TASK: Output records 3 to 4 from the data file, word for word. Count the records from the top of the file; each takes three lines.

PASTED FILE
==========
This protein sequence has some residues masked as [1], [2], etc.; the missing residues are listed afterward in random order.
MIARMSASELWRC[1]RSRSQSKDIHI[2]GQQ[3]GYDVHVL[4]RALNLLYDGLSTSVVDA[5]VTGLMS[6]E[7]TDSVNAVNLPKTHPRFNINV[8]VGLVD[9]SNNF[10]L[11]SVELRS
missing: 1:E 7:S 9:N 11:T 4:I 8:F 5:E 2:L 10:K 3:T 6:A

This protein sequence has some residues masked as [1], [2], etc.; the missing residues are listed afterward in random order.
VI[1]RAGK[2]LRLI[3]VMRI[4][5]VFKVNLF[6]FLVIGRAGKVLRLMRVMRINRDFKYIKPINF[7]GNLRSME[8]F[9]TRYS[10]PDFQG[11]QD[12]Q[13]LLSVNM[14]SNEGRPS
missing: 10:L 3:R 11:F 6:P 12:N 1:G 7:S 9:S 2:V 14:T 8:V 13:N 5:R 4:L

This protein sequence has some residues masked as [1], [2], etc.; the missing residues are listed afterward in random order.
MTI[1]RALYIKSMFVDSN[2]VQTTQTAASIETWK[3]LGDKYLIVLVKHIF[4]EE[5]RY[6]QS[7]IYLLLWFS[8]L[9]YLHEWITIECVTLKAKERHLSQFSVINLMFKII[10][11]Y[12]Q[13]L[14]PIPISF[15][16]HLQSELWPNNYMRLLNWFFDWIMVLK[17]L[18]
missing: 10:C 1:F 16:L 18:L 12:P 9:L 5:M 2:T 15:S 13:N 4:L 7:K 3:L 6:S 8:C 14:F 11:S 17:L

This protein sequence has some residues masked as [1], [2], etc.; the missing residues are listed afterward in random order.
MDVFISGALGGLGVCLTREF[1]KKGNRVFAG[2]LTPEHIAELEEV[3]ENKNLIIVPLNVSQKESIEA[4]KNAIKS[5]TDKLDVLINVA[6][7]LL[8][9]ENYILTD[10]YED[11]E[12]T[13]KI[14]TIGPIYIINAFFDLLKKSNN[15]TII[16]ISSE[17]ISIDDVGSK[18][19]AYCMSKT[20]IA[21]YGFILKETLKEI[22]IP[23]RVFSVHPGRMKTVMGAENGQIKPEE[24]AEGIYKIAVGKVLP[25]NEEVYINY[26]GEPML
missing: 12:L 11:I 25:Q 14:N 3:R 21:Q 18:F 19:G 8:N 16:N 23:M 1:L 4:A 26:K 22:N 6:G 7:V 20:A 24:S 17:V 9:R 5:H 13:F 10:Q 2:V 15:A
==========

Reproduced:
This protein sequence has some residues masked as [1], [2], etc.; the missing residues are listed afterward in random order.
MTI[1]RALYIKSMFVDSN[2]VQTTQTAASIETWK[3]LGDKYLIVLVKHIF[4]EE[5]RY[6]QS[7]IYLLLWFS[8]L[9]YLHEWITIECVTLKAKERHLSQFSVINLMFKII[10][11]Y[12]Q[13]L[14]PIPISF[15][16]HLQSELWPNNYMRLLNWFFDWIMVLK[17]L[18]
missing: 10:C 1:F 16:L 18:L 12:P 9:L 5:M 2:T 15:S 13:N 4:L 7:K 3:L 6:S 8:C 14:F 11:S 17:L

This protein sequence has some residues masked as [1], [2], etc.; the missing residues are listed afterward in random order.
MDVFISGALGGLGVCLTREF[1]KKGNRVFAG[2]LTPEHIAELEEV[3]ENKNLIIVPLNVSQKESIEA[4]KNAIKS[5]TDKLDVLINVA[6][7]LL[8][9]ENYILTD[10]YED[11]E[12]T[13]KI[14]TIGPIYIINAFFDLLKKSNN[15]TII[16]ISSE[17]ISIDDVGSK[18][19]AYCMSKT[20]IA[21]YGFILKETLKEI[22]IP[23]RVFSVHPGRMKTVMGAENGQIKPEE[24]AEGIYKIAVGKVLP[25]NEEVYINY[26]GEPML
missing: 12:L 11:I 25:Q 14:N 3:R 21:Q 18:F 19:G 8:N 16:N 23:M 1:L 4:A 26:K 22:N 6:G 7:V 20:A 24:S 17:V 9:R 5:H 13:F 10:Q 2:V 15:A